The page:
Cash flow is one of the most important factors in running a successful business. Without it, a business can’t cover its ongoing expenses and plan for larger investments in growth. And as inflation pressures continue, with Australia’s Consumer Price Index (CPI) hitting 6.1 per cent over the 12 months to the June 2022 quarter, Australian businesses are facing CPI rates not seen since the introduction of the GST in 2000. Along with increasing interest rates and continued supply chain disruptions, various macroeconomic factors are placing pressure on businesses, making effective cash flow management critical to weather the uncertainty.
Whether a company is looking to grow or keep its current revenue and profit levels stable, there are actions that can be taken and trends to capitalise on that will help you improve your cash flow. From regular cash flow forecasting or other initiatives that will provide a cash flow boost, taking the time to analyse your business’s operations and identify where improvements can be made will have you well-placed to operate throughout the uncertain macroeconomic environment and even take advantage of growth opportunities too. Keep reading for five ways that your business can improve its cash flow.
Your business should ideally be proactive about its cash flow management at all times, but it’s particularly important in times of inflationary pressure. If you’re an owner or leader of one of the over 50 per cent of businesses worried about paying bills on time, regular cash flow forecasting can help set some of this stress at ease and provide peace of mind. A detailed cash flow forecast should clearly indicate your finances now and what’s coming up in the future. Three key items will be covered in your cash flow forecast:
Regular cash flow forecasting aims to smooth out your cash flow over time, so your business’s finances are stable while proactively identifying when finance problems may arise so these can be resolved quickly. Once you have your cash flow projections for at least the previous quarter and upcoming quarter, you should be able to see where there are any gaps and when these are likely to arise. Similarly, if you see periods where cash flow will be extra strong, you can plan to pay larger expenses or make investments in growth at these times.
Along with your cash flow forecasting, keeping track of and collecting late payments is important for maintaining healthy cash flow. According to Xero, almost 75 per cent of invoices have two-week payment terms, meaning that the days of 30-day terms are ending. While payment terms are generally shortening, it doesn’t mean that customers will pay their invoices on time. According to a study of small businesses by the Proceedings of the National Academy of Sciences (PNAS), businesses with over $10,000 in monthly expenses had just two weeks of cash on hand.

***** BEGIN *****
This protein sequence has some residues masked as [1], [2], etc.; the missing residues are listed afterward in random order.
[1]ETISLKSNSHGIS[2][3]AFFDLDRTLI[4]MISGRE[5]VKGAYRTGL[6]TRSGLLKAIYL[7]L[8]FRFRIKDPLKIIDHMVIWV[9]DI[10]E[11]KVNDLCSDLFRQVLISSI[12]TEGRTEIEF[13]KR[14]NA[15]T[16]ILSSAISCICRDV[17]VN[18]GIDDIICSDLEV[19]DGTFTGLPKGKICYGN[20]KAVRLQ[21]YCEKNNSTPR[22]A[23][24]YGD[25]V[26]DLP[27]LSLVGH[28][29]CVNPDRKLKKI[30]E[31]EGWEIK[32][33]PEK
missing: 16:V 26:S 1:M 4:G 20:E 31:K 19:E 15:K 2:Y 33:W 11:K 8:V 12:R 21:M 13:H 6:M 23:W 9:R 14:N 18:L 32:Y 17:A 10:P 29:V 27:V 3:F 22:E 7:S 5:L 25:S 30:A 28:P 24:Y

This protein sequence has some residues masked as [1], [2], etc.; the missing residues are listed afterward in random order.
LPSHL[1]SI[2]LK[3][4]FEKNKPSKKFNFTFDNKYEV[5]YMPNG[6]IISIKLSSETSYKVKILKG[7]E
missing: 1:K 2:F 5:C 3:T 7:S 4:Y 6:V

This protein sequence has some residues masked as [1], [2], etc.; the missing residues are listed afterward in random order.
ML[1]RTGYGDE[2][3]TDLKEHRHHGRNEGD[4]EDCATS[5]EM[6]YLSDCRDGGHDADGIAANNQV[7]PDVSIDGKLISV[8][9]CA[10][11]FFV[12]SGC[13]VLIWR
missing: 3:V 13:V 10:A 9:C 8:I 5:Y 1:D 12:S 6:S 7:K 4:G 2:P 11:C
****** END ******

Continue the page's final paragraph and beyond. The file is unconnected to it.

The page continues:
Consider offering customers early payment discounts to address the cash flow problems caused by late payments. This addresses the time value of money, which is particularly important in an inflationary environment. The discount rate you offer will depend on your industry and the average amounts of your invoices. For example, you may offer a five per cent discount on an invoice if it's paid within seven days of the invoice date. Of course, larger businesses with transactions worth tens of thousands of dollars can provide significant savings to their customers through discounts of one to five per cent.
For smaller businesses where early payment discounts may not be practical or services-based businesses that deliver projects in smaller stages, milestone payments can be a good option too. As the name suggests, milestone payments require the customer to pay at the end of each agreed-upon stage. As a guide, you may charge a deposit upfront, another payment halfway through a project, and the balance upon delivery of the final product or service. It’s a smart way to ensure stability in your operating cash flow while making cash flow available to produce the product or service you have sold to the customer.